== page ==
OSIRIS Level 2 Data Products

The L2 data data products are regularly processed at the University of Saskatchewan for OSIRIS stratospheric limb scan measurements. Data from November, 2001, to the current date is available for download as an OSIRIS Level 2 Product. The data products are governed by ESA data distribution guidelines. We request that users contact the algorithm lead developers,  Dr. Doug Degenstein and/or Dr. Adam Bourassa, if they intend to publish or make extensive use of these products.


Figure from Shaw, T.A. and T.G. Shepherd, Atmospheric Science: Raising the Roof, Nature Geoscience1, 12-13, doi: 10.1038/ngeo.2007.53, 2008.

The OSIRIS spectra of limb scattered sunlight are used to retrieve the ozone number density vertical profiles over the altitude range from 10 to 60 km at a vertical resolution of approximately 1.5 km using the SaskMART Multiplicative Algebraic Reconstruction Technique, which is a one dimensional modification of a two-dimensional tomographic retrieval algorithm. This technique allows for the consistent merging of the absorption information from radiance measurements at wavelengths in the Chappuis and the Hartley-Huggins bands at each iteration of the inversion. A set of weighting factors is used to determine the importance of each line of sight and each element of the measurement vector for the retrieved state at each altitude.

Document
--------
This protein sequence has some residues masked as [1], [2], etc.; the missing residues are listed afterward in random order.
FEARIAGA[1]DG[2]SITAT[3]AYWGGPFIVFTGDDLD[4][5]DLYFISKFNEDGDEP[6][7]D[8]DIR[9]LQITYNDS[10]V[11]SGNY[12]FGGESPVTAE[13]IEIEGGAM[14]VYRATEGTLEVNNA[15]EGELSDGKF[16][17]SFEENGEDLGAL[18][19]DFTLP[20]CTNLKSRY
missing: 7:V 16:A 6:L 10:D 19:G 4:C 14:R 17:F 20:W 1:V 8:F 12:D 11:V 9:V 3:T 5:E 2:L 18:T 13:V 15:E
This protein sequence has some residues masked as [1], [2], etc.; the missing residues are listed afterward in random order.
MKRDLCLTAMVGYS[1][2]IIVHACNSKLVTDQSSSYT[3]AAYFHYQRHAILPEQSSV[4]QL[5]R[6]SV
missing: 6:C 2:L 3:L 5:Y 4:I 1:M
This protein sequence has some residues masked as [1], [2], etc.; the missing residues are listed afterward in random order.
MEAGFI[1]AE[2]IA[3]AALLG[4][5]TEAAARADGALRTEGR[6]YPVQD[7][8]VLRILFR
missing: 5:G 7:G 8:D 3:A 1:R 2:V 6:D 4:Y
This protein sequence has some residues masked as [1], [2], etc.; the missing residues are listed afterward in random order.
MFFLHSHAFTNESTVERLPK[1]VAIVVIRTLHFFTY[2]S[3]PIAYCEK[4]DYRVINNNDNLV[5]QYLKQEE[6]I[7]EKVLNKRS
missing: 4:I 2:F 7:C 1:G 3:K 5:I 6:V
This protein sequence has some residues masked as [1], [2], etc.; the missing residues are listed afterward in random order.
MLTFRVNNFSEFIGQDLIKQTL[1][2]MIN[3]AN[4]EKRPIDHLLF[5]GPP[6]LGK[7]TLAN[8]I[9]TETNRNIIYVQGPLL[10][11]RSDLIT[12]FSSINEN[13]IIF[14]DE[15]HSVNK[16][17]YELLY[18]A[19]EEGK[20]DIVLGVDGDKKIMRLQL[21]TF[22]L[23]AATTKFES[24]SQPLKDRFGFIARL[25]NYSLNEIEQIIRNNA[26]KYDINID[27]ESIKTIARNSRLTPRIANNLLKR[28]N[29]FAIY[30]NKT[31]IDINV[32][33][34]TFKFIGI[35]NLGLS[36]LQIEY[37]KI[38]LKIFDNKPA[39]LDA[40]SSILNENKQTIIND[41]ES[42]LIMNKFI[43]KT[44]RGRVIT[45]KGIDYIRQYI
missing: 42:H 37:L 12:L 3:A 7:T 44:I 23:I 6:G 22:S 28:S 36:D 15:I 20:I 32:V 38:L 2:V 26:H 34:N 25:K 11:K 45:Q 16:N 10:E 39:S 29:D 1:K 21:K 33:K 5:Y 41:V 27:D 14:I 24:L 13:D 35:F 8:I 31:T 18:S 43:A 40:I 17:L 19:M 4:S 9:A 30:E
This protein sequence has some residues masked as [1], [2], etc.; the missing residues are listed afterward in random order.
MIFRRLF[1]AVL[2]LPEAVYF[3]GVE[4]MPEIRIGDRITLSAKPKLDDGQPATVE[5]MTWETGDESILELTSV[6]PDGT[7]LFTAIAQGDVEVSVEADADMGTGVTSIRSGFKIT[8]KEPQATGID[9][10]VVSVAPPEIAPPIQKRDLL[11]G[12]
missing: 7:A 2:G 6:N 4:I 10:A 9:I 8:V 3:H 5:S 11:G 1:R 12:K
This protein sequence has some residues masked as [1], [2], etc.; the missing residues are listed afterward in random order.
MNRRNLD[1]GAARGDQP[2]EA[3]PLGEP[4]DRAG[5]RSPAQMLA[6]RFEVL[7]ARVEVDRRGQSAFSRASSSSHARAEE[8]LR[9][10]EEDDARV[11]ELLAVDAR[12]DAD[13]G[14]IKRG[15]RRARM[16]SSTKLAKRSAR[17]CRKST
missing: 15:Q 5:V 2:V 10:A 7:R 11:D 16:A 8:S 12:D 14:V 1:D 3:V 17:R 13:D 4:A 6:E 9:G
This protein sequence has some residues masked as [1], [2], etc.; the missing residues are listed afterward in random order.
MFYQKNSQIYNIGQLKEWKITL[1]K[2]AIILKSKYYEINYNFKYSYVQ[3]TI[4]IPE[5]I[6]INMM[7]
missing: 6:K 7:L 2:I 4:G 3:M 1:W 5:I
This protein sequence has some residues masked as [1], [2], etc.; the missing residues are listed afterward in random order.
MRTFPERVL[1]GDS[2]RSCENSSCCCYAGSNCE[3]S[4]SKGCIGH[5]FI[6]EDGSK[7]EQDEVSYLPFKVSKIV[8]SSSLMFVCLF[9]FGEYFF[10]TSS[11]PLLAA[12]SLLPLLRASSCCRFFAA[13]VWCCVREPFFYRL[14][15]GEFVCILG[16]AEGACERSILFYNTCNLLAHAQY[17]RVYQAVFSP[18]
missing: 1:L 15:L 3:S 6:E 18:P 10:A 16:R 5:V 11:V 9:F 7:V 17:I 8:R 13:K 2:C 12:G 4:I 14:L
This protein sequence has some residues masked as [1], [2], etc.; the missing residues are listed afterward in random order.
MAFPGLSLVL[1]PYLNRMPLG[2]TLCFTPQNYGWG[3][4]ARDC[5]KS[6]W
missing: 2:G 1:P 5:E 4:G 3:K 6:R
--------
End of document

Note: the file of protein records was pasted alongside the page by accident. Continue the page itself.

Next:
OSIRIS ozone profile measurements show agreement with coincident SAGE II occultation measurements to within 2% from 18 to 53 km altitude over a large range of geolocations and solar zenith angles.


Figure from Bourassa, A. E., D. A. Degenstein, B. J. Elash, and E. J. Llewellyn, Evolution of the stratospheric aerosol enhancement following the eruptions of Okmok and Kasatochi: Odin-OSIRIS measurements, J. Geophys. Res., 115, D00L03, doi:10.1029/2009JD013274, 2010.

OSIRIS limb scattered sunlight spectra are used to retrieve vertical profiles of stratospheric aerosol extinction at 750 nm. All the spectra obtained with a single vertical scan of the spectrograph line of sight are used together to retrieve an extinction profile with approximately 1.5 km vertical resolution.  A wavelength ratio of 750 nm to 470 nm is used to characterize the effect of the Mie scattering signal.  Hydrated sulphuric acid particle microphysics, including a size distribution for typical background aerosol, are assumed to calculate the scattering cross section and phase functions required to retrieve the aerosol extinction. 

This retrieval is regularly processed at the University of Saskatchewan for all OSIRIS stratospheric limb scan measurements. Data from November, 2001, to the current date is available for download as an OSIRIS Level 2 Product in HDF-EOS5 format. OSIRIS remains fully operational and processing of this algorithm will be maintained into the foreseeable future.